Protecting Your Collections: Writing a Disaster Response Plan
A four-part recorded webinar series from the Connecting to Collections Care network that employs the Pocket Response Plan (PReP™) tool to compile important contact information and immediate action steps for response. American Institute for Conservation
Protection of Collections during Retrofit or Renovation.
If your site will undergo renovations soon, this MayDay 2019 post focuses on tasks and strategies to prevent construction incidents – including fires – from occurring and affecting collections. Includes an extensive list of additional resources on protecting collections and historic interiors during renovation.
Commonwealth of Australia on behalf of the Heritage Collections Council. Be Prepared: Guidelines for Small Museums for Writing a Disaster Preparedness Plan. 2000.
Dorge, Valerie, and Sharon L. Jones. Building an Emergency Plan: A Guide for Museums and Other Cultural Institutions. Los Angeles: The Getty Conservation Institute, 1999.
Halsted, Deborah D. Shari Clifton and Daniel T. Wilson. Library as Safe Haven. 2014.
Libraries have always played a special role in times of disaster by continuing to provide crucial information and services. Making a Continuity of Operations Plan is imperative for libraries.
The best disaster plan is worthless if it simply sits on the shelf or in a computer file. Training all staff and volunteers in emergency procedures and implementation of the disaster plan is critical for a successful response, whether the incident is a pipe leak or flooding from a major hurricane.
Carmichael, David. Implementing the Incident Command System at the Institutional Level: A Handbook for Libraries, Archives, Museums, and other Cultural Institutions. RescuingRecords.com, 2010.
Level of Collections Emergency Scenarios
Because full-scale emergency response rehearsals are impractical for most institutions, these realistic scenarios can serve as the basis for “tabletop” or “talk-through” exercises to cross-check assumptions and response strategies. Notes of your discussion and the assumptions and gaps identified, and modification of your plan to confirm or address them, will strengthen your preparedness for a real event. Library of Congress
Test Your Call List
One of the simplest but most important practice activities is testing your call list. How is information relayed efficiently to the staff? What reporting structure exists to ensure that all staff and volunteers are safe? You can use the PReP™ tool as the basis for your call tree, or you can complete the emergency call list from the Minnesota Historical Society.
May Day: Do One Thing for Emergency Preparedness!
Set aside May 1 each year to participate in MayDay, a tradition established by the Society of American Archivists and now promoted by the Foundation for Advancement in Conservation (FAIC) and other HENTF member organizations. Ask your local first responders to provide fire extinguisher training, update contact information in your phone list, practice your disaster plan using the Library of Congress scenarios. Just do one thing for emergency preparedness!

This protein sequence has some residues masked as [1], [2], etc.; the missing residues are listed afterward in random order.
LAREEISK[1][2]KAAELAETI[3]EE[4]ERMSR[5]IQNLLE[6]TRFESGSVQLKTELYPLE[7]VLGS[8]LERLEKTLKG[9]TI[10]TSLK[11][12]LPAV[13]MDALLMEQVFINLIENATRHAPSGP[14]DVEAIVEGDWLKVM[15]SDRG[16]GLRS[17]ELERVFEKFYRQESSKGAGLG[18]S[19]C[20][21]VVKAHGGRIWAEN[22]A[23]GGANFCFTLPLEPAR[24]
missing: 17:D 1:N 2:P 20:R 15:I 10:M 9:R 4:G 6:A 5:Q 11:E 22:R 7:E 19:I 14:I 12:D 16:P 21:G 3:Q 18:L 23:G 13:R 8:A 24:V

The better prepared you are for an emergency or disaster, the easier it will be to stay safe and respond effectively. Bookmark the reputable sites that will help you and your institution maintain awareness of an event as it unfolds.
National Hurricane Center
Monitor tropical weather in the Atlantic or Pacific Oceans. Track storms with NHC’s graphics, public advisories, and forecast updates and advisories. National Oceanic and Atmospheric Administration / National Hurricane Center
National Weather Service
Local forecasts can be obtained by city/state or ZIP code. The site also includes a link to the National Hurricane Center. National Oceanic and Atmospheric Administration / National Weather Service
State Emergency Management Agencies
As emergency managers are wont to say, all disasters are local. Know who your emergency managers are at the local, regional, and even state level. And bookmark the website of your state or territorial emergency management agency or public safety office. U.S. Department of Homeland Security
Ready.gov – Business
The Ready Business program helps business leaders make a preparedness plan to get ready for natural, health, human-caused, and technology-related hazards. Ready Business resources include toolkits on social media messaging, earthquakes, hurricanes, inland flooding, power outages, and severe wind/tornados. U.S. Department of Homeland Security
Ready.gov – Emergency Alerts
When emergencies strike, public safety officials use timely and reliable systems to alert you. This site describes different warning alerts and how to get them. U.S. Department of Homeland Security
The global pandemic has meant that health and safety protocols must be factored into planning for hurricanes and other events. See also HENTF's COVID-19 Resource Hub.
COVID-19 Pandemic Operational Guidance for the 2020 Hurricane Season
In preparing for the 2020 hurricane season, this document provides actionable guidance to state, local, tribal, and territorial officials to prepare for response and recovery operations and encourages personal preparedness measures amidst the ongoing COVID-19 pandemic. Although focusing on hurricane season preparedness, most planning considerations can also be applied to any disaster operation in the COVID-19 environment, including no-notice incidents, spring flooding and wildfire seasons, and typhoon response. Federal Emergency Management Agency